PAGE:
STILLWATER — On a Wednesday night about three weeks ago, Kirk Tucker got the phone call that changed his future.
Or, at least, altered the course.
A Stanford admissions liaison delivered the news that Tucker hadn't been admitted to the school he had been committed to since August. So with little time remaining until Signing Day, Tucker suddenly had to scramble to find another program.
Enter Oklahoma State.
The Cowboys immediately re-entered the picture once Tucker, a three-star linebacker/safety hybrid from Tucker (Ga.) High, reopened his recruitment. Then they snagged an official visit. Then a pledge following that trip.
“I can't lie, these last couple weeks have been stressful,” Tucker said. “But with the help of my parents and my coaches, I've been able to get through it.”
It made sense why Tucker was originally enamored with Stanford. He had visited campus three or four times. It was the first school that offered. And it's, well, Stanford.
So he decided to go ahead and commit early, allowing him to focus on school and his senior football season.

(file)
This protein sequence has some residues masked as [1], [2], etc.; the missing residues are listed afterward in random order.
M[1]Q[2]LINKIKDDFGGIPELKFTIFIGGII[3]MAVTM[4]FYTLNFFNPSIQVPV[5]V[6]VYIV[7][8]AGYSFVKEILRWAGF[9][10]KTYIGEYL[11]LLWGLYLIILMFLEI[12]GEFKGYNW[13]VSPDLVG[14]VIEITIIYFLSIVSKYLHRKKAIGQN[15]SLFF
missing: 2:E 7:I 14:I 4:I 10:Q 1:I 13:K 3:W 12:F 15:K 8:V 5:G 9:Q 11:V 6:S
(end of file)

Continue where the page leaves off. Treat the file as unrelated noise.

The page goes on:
Still, Tucker and coach Bryan Lamar discussed that Stanford's high admission standards could force Tucker into a Plan B. And when Tucker got the news he did not make the cut, his father, Kirk Tucker Sr., quickly called a family meeting to regroup.
“That's life,” the elder Tucker said. “It's a growing process for a young person at 17 years old … times when you hurt, you have to pick yourself up and be able to continue. Because at the end of the day, the goal is still the same. It just might be in a different direction.”
Added the younger Tucker: “It was a pretty down moment. But I got right back up and had to realize that this whole thing is a business and everything can't go my way. I got over it pretty much that night.”
The younger Tucker first called Lamar, who then reached out to friend and OSU graduate assistant Eric Henderson. Henderson was thrilled about the possibility of the Cowboys re-entering Tucker's recruitment, who then passed on the news to defensive coordinator Glenn Spencer.
Spencer then stopped by for an in-home visit and convinced the Tuckers to come to OSU for an official visit.
The Tuckers had never been to Oklahoma, but Dad said they were “blown away” by OSU's atmosphere. Cowboy players reminded the younger Tucker of his high school teammates. Coaches were family-oriented. Stillwater was a prototypical college town, where students stuck around on weekends.